Ray v. Alaska

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Justia Opinion Summary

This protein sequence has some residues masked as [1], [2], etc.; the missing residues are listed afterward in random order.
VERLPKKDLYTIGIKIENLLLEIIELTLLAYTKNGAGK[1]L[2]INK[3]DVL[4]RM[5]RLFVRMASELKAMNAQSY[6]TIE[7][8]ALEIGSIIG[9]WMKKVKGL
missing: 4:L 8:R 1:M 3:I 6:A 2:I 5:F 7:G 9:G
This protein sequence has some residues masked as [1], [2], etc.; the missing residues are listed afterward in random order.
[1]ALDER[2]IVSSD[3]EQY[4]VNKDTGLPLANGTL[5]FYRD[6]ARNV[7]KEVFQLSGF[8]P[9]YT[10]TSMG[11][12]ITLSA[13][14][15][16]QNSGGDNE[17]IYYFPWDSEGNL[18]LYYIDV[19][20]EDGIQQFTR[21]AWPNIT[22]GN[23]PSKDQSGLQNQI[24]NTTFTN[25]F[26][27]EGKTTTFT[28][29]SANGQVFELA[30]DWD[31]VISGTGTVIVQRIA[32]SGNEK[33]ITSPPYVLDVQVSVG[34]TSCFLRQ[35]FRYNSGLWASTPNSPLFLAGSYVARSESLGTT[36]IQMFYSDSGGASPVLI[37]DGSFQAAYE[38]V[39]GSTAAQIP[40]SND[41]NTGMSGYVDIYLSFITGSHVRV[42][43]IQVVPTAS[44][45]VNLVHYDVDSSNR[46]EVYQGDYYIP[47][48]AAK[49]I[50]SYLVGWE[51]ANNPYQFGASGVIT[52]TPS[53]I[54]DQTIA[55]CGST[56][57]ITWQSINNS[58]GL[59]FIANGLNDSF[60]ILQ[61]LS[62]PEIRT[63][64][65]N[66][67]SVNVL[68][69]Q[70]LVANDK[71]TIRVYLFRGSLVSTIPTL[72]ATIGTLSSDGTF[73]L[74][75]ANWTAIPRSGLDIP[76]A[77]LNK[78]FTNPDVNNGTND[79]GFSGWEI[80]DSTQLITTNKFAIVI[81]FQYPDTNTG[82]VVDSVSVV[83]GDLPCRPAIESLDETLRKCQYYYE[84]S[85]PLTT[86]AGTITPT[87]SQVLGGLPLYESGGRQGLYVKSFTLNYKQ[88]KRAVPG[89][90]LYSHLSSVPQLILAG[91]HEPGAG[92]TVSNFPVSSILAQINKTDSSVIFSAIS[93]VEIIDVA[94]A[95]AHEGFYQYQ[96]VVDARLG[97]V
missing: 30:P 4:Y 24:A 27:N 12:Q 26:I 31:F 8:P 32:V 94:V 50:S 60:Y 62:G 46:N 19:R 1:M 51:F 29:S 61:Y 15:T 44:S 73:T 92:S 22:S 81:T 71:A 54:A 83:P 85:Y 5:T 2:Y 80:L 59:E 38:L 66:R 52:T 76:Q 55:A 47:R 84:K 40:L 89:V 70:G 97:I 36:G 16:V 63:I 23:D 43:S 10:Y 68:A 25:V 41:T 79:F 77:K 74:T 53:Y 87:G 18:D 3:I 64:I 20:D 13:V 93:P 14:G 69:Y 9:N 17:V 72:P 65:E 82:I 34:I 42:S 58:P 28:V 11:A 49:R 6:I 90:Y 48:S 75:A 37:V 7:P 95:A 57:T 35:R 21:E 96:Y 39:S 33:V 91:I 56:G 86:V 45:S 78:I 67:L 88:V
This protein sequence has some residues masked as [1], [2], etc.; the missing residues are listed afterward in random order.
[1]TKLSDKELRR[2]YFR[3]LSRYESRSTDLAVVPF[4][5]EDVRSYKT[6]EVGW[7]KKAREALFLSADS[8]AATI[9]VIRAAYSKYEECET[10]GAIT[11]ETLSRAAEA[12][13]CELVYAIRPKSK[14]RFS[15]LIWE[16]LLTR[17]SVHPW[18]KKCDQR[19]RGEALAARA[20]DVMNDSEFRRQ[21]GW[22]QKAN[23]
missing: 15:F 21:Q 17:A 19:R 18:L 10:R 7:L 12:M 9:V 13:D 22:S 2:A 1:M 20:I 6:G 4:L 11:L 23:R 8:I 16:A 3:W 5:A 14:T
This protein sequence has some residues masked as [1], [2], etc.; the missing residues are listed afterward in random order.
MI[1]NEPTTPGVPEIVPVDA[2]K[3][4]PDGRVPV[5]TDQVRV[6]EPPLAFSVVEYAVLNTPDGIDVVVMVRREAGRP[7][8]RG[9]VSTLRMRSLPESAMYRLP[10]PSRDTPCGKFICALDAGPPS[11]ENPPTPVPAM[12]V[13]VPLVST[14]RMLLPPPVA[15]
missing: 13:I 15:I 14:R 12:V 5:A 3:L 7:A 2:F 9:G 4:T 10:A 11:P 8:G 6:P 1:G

In Henry v. Alaska, the court of appeals held that a defendant who entered a plea agreement providing for a specific period of probation has the right, when being sentenced for a subsequent probation violation, to reject further probation and to serve a sentence of active imprisonment only. The court of appeals certified a question to the Alaska Supreme Court on whether the legislature intended to abrogate that right when it enacted AS 12.55.090(f). Jason Ray was arrested in October 2013 for stealing a pair of boots from a grocery store in Kodiak. Because Ray had two prior theft convictions, the State charged him with theft in the second degree. Ray pleaded guilty as part of a plea agreement pursuant to Alaska Criminal Rule 11. The agreement called for Ray to receive a sentence of 24 months’ imprisonment with 20 months suspended, followed by three years of supervised probation. Ray served his four months in prison and was then released on supervised probation. Ray admitted that he had violated two conditions, and the superior court found that he had violated two others. At the disposition hearing, Ray announced that he wanted to reject further probation. However, in addition to sentencing him to serve 16 months, the superior court placed Ray on unsupervised probation for five years. The only condition of this unsupervised probation was that Ray obey the law. The Alaska Supreme Court concluded did intend to abrogate Henry: although AS 12.55.090(f) did not expressly mention a defendant’s right to reject probation, its plain text precludes a judge from reducing or terminating a previously-agreed-upon period of probation unless both the prosecution and the defendant agree, and the legislative history does not persuade the Court that the legislature intended something other than the plain meaning of the language it used.

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